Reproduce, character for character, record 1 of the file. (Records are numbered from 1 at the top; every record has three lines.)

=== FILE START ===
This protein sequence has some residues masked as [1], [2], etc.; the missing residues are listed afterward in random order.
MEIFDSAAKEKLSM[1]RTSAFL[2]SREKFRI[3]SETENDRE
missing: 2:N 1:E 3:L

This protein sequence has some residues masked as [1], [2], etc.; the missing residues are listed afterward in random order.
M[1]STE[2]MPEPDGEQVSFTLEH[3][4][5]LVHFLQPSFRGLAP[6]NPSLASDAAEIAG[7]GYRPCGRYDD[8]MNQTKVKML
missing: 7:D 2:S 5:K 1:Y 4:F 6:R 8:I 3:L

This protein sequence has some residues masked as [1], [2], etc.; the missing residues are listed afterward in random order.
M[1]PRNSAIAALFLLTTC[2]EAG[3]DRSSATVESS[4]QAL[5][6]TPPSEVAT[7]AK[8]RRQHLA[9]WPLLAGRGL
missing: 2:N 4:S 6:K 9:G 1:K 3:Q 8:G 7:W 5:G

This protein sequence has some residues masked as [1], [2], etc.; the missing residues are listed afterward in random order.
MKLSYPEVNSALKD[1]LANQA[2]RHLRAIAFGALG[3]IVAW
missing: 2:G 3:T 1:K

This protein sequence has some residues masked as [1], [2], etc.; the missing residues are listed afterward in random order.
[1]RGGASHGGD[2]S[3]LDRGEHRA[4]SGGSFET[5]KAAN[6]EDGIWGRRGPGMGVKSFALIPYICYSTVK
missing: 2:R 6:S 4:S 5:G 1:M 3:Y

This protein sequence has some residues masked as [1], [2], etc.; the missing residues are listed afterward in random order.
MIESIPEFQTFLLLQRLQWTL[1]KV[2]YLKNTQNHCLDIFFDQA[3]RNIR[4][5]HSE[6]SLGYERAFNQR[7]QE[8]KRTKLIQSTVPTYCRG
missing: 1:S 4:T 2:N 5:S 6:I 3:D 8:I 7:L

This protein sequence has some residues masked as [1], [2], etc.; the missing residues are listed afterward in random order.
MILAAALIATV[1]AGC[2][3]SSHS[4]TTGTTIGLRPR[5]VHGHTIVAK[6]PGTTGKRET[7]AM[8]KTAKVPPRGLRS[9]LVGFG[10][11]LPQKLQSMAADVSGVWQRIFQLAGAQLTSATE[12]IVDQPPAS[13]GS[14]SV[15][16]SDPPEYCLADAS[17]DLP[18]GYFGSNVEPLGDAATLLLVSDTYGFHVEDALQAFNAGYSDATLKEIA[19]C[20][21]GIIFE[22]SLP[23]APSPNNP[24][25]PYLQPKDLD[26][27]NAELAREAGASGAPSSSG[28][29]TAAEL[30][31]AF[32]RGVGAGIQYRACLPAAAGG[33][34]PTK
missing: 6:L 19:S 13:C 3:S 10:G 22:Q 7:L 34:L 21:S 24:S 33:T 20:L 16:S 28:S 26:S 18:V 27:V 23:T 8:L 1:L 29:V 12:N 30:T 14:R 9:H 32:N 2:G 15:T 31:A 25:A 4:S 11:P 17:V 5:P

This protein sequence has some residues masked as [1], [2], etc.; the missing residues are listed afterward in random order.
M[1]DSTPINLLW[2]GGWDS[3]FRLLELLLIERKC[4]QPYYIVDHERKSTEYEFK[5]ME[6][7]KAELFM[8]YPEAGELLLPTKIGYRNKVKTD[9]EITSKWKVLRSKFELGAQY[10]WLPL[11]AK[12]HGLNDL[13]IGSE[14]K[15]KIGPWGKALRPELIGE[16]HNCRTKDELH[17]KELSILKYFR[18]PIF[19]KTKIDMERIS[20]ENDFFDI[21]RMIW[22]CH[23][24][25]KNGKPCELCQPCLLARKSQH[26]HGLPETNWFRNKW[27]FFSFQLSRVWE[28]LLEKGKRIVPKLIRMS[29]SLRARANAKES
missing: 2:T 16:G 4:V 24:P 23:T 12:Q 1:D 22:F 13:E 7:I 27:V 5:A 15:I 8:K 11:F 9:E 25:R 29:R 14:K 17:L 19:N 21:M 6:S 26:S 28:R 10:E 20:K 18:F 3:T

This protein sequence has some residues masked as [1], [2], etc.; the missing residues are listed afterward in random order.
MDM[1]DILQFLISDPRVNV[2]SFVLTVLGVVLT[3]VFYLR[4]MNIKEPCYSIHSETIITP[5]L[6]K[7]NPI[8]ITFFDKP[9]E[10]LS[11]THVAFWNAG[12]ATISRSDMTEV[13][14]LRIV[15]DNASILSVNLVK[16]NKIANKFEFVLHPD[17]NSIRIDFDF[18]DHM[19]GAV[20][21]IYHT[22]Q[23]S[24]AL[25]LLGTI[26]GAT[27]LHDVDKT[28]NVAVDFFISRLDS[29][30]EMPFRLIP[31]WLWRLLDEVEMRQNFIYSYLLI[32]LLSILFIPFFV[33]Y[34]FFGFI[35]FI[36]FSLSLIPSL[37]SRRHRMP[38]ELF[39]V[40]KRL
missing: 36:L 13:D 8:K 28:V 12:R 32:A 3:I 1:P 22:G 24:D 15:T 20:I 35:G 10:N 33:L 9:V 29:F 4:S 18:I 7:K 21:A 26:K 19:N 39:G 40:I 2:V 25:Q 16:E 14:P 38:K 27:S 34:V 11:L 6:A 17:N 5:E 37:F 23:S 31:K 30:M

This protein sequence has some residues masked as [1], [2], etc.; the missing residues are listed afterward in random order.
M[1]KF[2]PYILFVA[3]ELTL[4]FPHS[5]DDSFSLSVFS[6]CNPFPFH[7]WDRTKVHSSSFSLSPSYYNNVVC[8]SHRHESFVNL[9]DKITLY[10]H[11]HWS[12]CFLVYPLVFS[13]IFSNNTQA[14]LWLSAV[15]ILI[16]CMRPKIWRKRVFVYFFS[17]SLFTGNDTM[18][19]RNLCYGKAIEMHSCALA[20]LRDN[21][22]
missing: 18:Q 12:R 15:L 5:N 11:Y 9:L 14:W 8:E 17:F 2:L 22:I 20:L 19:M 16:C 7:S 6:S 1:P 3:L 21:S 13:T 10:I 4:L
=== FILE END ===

This protein sequence has some residues masked as [1], [2], etc.; the missing residues are listed afterward in random order.
MEIFDSAAKEKLSM[1]RTSAFL[2]SREKFRI[3]SETENDRE
missing: 2:N 1:E 3:L